He accepts that there will be “short-term pain” but is confident there will be “huge long-term gain” to more than compensate for it.

How will referees cope?

HARD-pressed whistlers will have even more on their plates with monitoring the number of players in each half, keeping tabs on the proposed new scoring zone and the new laws which could be coming their way in addition to the black card rule, changes to the tackle, the mark, the advantage rule and much more.

Debate will rage for a season or two as some of the new rules either sink or swim but the FRC wants to put measures in place to help referees enforce them and keep a lid on dissent. The days of the loud-mouthed/foul-mouthed mentor criticising every decision the official makes could be over if a new law on dissent is passed.

The referee will have the power to book the offender and instead of moving the ball forward as they do now, he/she can award the opposing team a scoreable free-kick.

Meanwhile, time-keeping could be taken out of the referees’ hands with the introduction of the stop clock which is used already in LGFA. This would eliminate the controversy which cropped up in the Ulster semi-final between Donegal and Armagh. Four minutes of injury-time were allocated but three of them had already elapsed by the time the board went up to communicate it to the players and spectators. Donegal had the ball at the time and were aggrieved that they ran out of time before they worked the ball into a shooting position.

A stop clock has been mooted previously.

“We’re saying just get on with it,” said Gavin.

Another addition would be the use of vanishing foam (similar to that used in soccer) to mark the spot for all free-kicks inside the 65m line.

Full text of the Football Review Committees emerging themes from public survey is below:

Starting play

• 1v1 for all throw-ins (including the start of each half)

• Allow kick outs to be taken before all players >20m line

• All kick outs are taken from the small rectangle.

• All kickouts from the 20m line must go beyond the 40m arc


• The Goalkeeper can only receive the ball: (a) inside the large rectangle, and the player passing

must be within the large rectangle; and (b) beyond his 45/65m line.

• Both teams must keep 3 players inside 65m line (plus the goalkeeper).

• Advanced Mark: (a) Allowed when a player catches the ball cleanly on or inside the 20m line from a kick in play delivered by an attacking player on or before the opposing teams 45m line;

And (b) The player may avail of the mark by raising an arm upright, or play on immediately until no advantage is accrued, where a free kick will be taken for the position of the original mark.


• Two points scored when the ball is played over the cross bar between the posts outside a 40m arc – the radius centred on the midpoint of the goal line, and arc’s back to the 20m line.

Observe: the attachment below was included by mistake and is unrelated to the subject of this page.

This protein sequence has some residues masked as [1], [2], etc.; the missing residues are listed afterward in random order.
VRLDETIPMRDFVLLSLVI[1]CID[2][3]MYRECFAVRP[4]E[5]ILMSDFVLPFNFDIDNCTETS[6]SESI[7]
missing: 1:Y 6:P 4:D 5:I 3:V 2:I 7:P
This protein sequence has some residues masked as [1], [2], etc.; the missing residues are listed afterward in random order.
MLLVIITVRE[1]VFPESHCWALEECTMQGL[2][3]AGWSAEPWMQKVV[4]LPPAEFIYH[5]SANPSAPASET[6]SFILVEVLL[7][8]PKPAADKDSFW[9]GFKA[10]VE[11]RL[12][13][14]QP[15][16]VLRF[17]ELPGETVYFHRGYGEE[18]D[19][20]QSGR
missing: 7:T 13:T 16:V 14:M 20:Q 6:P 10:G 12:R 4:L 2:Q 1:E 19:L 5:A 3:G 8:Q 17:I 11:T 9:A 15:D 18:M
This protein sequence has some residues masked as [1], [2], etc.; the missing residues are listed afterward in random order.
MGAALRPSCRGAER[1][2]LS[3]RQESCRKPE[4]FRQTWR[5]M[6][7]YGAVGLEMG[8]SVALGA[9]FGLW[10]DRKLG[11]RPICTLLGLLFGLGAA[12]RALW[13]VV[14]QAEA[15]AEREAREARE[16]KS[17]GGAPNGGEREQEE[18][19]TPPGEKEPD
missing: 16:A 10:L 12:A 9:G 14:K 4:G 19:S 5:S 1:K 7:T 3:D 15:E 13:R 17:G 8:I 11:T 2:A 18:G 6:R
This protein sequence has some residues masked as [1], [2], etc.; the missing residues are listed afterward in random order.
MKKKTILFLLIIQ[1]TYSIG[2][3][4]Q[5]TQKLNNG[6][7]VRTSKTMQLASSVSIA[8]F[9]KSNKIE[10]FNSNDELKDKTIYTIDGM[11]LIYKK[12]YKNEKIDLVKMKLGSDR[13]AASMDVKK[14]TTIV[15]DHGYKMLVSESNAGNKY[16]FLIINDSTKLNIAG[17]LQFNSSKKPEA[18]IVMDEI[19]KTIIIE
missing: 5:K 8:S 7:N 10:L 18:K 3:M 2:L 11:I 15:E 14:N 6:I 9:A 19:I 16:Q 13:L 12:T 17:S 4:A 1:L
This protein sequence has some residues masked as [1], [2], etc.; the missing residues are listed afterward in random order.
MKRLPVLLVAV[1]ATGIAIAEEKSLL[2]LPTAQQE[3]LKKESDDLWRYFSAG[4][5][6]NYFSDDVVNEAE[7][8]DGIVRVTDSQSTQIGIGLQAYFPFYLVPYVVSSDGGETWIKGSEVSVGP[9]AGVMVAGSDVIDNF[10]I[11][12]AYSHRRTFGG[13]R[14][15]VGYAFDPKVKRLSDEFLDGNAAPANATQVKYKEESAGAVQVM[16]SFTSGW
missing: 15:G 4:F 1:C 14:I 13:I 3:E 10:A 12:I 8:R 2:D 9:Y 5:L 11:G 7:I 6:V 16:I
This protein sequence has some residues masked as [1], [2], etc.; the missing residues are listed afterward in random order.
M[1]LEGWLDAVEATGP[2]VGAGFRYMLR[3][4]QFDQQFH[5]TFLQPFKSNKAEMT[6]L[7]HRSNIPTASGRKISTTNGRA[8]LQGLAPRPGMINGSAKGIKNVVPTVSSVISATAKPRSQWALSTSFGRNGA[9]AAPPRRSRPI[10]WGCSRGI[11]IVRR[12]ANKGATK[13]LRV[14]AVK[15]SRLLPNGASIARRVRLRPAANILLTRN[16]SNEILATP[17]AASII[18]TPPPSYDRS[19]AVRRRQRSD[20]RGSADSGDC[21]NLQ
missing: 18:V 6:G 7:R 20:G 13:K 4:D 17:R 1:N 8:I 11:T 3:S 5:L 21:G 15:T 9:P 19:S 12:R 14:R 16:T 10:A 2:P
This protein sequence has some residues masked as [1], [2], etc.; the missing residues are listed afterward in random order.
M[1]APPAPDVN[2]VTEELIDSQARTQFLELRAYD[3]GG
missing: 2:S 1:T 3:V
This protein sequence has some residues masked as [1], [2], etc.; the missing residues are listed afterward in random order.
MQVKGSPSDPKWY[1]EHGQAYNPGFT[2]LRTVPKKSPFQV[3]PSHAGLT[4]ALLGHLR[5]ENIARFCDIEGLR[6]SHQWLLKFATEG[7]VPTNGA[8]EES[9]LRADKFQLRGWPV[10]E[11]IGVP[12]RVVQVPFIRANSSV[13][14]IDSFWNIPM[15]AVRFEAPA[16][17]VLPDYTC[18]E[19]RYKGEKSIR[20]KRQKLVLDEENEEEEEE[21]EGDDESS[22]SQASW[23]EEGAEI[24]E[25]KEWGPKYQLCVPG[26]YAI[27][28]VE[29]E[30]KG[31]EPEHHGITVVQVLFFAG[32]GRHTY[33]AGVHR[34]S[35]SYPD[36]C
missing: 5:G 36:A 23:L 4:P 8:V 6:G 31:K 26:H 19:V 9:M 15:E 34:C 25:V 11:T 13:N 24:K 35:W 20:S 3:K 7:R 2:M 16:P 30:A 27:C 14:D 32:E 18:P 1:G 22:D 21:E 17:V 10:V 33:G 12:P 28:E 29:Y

• One point awarded for a point inside the 40m arc or inside the 20m line

• A goal is equivalent to 4 points

Tactical/delaying fouls

• 30m/50m free advancement for ‘tactical fouling’ which “purposefully delays or impedes play”

• Introduce ‘Solo & Go’ rule (i.e. quick free)

• A referee may allow an advantage up to 4m for a ‘Solo & Go’/ quick free to be taken.

• 30/50m advancement if player is impeded within 13m while taking a ‘Solo & Go’/quick free.

Cynical/black card fouls

• Add new (5th) Black Card rule: “To deliberately delay an opponent in possession of the ball by holding the player up but not grounding the player”

• Amend the rule related for ‘Contributing to a melee’ to employ a Black Card for such an infraction.

• Amend Black Card infraction at underage whereby a player is placed in a sin bin and replaced for 10 minutes for dissent (move to recommendation)

Accidental Fouls

• Insert definition of what an ‘Accidental Foul’ is.


• Amend 6.4 Penalty: The free kick shall be taken 13m, 30m/50m more advantageous…..

10. General Fouls

• Any 13m sanction should attached 30m/50m sanction.

11. Advantage Rule

• Amend Rule 5.40: “The Referee shall signal that advantage by raising an arm upright and shall allow the advantage to run by maintaining that arm in the upright position for up to five seconds after the foul or for less time until such time it becomes clear that no advantage has accrued”

12. Game officiating/administration

• Introduce a Stop Clock

• Substitutions increased from 5 to 6

• Line Umpires take one half of the pitch only

• Amendment to Rule 3.1 (v): “The Line Umpires shall bring to the attention of the referee, during a break in play, any instance of foul play… which have not been noticed by the Referee.” “They may also, if requested by the Referee, assist in determining the validity of a score

• Introduce a vanishing white foam to mark the spot for all free kicks are taken inside the 65m line.

• Amend Rule 4.9 re Technical Foul “For an attacking player to enter opponents’ small rectangle for both during play and In Set Play.

Rules that need to be enforced

• Enforce for Throw ins: Aggressive fouls between players contesting the throw[1]in. (Rule 5 – Category 1 infractions); 13m rule for throw in’s (Rule 2.2 (vi))

• Enforce the max. 4 consecutive step rule (Rule 1.4)

• Enforce Rule 6 – Dissent